CHARLOTTE, N.C. — The grades for North Carolina's public and charter schools are in. Every year, the North Carolina Department of Public Instruction calculates a letter grade for each school in the state. 

The letter grades compare things like student test scores, school demographics, and graduation rates. 

Wednesday, officials with Charlotte-Mecklenburg Schools announced their grades for the 2018-19 school year, revealing not only how CMS schools stack-up to others across the state, but also how much the district improved over the previous school year.

“I won’t sugar coat this, but we have some hard work ahead,” said new CMS Superintendent Earnest Winston.

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Winston explained Wednesday that the takeaway from the grades for the 2018-19 school year is that Charlotte-Mecklenburg Schools saw overall results on state tests stay essentially flat, with advances in college- and career-ready science scores, and declines in elementary and middle school literacy scores.

Winston, a parent of two CMS students himself, now at the helm of the district, says he hopes to bring a new sense of urgency to improving those scores and improving learning for all.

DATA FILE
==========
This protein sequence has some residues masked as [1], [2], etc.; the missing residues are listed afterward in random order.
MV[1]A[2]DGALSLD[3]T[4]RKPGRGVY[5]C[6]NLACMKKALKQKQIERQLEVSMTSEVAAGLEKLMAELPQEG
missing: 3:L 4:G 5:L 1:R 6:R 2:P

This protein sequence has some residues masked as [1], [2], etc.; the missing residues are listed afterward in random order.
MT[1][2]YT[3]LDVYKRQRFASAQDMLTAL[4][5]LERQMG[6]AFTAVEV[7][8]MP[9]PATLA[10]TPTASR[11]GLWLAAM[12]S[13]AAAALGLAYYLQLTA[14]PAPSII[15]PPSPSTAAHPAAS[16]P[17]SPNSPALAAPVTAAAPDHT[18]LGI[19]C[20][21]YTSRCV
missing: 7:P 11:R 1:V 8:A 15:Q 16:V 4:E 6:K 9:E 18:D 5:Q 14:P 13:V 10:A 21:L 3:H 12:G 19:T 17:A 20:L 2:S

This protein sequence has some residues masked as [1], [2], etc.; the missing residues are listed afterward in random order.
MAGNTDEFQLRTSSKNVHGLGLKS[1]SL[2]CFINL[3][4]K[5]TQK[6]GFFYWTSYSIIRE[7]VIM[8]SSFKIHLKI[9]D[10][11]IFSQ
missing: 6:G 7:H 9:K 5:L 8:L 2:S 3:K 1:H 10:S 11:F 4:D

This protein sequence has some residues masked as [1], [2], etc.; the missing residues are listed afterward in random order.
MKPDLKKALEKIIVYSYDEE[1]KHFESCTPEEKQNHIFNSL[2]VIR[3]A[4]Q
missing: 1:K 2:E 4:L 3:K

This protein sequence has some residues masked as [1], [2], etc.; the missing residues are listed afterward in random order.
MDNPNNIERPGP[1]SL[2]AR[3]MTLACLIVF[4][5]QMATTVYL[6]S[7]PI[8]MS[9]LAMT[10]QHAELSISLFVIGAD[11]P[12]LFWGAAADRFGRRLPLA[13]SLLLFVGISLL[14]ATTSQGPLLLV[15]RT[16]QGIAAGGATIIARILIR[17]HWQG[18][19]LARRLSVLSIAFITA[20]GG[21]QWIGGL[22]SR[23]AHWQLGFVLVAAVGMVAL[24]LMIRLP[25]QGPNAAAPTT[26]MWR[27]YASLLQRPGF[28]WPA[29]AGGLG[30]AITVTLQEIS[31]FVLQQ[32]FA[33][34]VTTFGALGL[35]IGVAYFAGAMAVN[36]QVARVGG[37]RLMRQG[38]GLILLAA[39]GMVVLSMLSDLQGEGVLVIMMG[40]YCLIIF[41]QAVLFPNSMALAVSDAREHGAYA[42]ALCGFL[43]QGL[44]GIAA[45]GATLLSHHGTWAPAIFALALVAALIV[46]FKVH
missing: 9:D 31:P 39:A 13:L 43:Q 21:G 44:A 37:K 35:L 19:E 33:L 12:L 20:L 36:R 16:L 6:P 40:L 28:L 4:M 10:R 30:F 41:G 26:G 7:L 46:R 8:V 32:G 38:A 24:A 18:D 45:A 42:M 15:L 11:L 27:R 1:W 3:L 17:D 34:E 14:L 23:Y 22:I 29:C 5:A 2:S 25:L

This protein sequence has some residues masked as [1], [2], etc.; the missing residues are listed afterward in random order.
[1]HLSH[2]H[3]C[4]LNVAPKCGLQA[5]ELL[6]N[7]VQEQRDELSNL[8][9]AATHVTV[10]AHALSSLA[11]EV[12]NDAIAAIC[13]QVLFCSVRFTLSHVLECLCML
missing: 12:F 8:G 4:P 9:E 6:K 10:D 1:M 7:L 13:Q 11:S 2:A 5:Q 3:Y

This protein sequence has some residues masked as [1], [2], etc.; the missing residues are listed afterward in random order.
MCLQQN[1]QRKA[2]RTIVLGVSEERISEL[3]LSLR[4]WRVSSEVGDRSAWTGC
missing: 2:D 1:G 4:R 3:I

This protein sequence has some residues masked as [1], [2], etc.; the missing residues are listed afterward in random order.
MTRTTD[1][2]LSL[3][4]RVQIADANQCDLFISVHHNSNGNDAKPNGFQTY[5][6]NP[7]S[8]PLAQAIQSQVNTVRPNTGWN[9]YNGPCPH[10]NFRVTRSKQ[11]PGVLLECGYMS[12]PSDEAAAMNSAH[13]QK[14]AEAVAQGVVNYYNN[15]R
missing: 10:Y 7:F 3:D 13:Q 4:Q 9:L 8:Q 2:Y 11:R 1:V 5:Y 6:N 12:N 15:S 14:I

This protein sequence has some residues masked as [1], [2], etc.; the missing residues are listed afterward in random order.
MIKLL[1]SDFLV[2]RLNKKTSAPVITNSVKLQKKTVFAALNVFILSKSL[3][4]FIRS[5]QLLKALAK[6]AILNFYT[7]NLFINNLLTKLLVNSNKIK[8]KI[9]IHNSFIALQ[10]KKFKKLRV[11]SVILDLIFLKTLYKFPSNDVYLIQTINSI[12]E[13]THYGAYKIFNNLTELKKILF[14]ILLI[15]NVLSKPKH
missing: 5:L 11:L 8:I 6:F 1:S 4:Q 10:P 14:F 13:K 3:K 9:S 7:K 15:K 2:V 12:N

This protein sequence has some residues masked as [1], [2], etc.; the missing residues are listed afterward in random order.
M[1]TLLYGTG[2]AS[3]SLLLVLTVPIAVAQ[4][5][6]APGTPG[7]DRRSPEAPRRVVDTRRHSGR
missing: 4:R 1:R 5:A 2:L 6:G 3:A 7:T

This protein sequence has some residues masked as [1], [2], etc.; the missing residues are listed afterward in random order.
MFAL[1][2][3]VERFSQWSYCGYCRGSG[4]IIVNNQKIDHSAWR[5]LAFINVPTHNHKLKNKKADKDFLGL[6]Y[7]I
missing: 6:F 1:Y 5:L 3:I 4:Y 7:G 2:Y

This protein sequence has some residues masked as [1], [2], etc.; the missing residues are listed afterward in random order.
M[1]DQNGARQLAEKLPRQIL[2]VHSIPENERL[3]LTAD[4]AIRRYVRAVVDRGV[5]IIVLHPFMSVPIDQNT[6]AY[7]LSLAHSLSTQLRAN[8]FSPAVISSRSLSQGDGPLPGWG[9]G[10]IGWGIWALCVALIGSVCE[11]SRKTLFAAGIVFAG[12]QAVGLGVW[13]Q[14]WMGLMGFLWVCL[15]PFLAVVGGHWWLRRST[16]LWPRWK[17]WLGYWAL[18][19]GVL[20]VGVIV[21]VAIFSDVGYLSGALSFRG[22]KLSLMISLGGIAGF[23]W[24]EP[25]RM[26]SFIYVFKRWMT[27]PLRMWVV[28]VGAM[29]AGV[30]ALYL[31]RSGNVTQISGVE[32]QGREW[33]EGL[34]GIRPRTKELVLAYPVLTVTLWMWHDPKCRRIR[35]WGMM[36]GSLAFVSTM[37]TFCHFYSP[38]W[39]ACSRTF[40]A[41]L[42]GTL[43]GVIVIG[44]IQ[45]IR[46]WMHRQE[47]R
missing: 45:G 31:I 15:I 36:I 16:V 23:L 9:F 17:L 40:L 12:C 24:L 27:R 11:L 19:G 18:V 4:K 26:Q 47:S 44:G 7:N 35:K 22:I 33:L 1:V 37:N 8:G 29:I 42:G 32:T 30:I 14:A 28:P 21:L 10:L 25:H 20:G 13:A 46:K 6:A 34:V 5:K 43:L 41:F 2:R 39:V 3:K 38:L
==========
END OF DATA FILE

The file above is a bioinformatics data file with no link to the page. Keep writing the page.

“We’re not content with where we are. There is work to be done, but we believe we’re on the right path to do that work,” he said. “There are little ones and they don’t get a second chance and so we’ve got to do right by all of our students in the moment."

The grades, however, weren’t all bad. 

Charlotte-Mecklenburg School says overall graduation rates went up, as did college and career readiness scores for several subgroups. 

CMS says economically disadvantaged students showed a gain of 2 points, black students 1.8 points and students with disabilities 1 point.

Report cards for individual schools also released today. Nearly 72 percent of schools met or exceeded growth expectations, and 73 percent received a school performance grade of A, B or C. 

CMS had 17 A schools, 53 B schools, 55 C schools, 39 D schools and 7 F schools.

Two-thirds of schools (65 percent) maintained their school performance grades from 2017-2018, and 31 schools (19 percent) improved from last year.

Wednesday, the new Superintendent urged parents not to only judge a school by its letter grade, saying while important, letter grades do not account for things like good teachers, extracurricular activities or sports.

“It has its place, but it’s not the end-all-be-all to making that decision, so come visit a school, talk with administrators, talk with teachers, see how they interact with students,” he said.

Brian Kingsley, chief academic officer for CMS, echoed that sentiment inviting parents to first visit the school. 

“Our students are our greatest true tellers in terms of what their day-to-day student experience is like, and I think once we drill down to what that is, people can make an informed decision,” said Kingsley.

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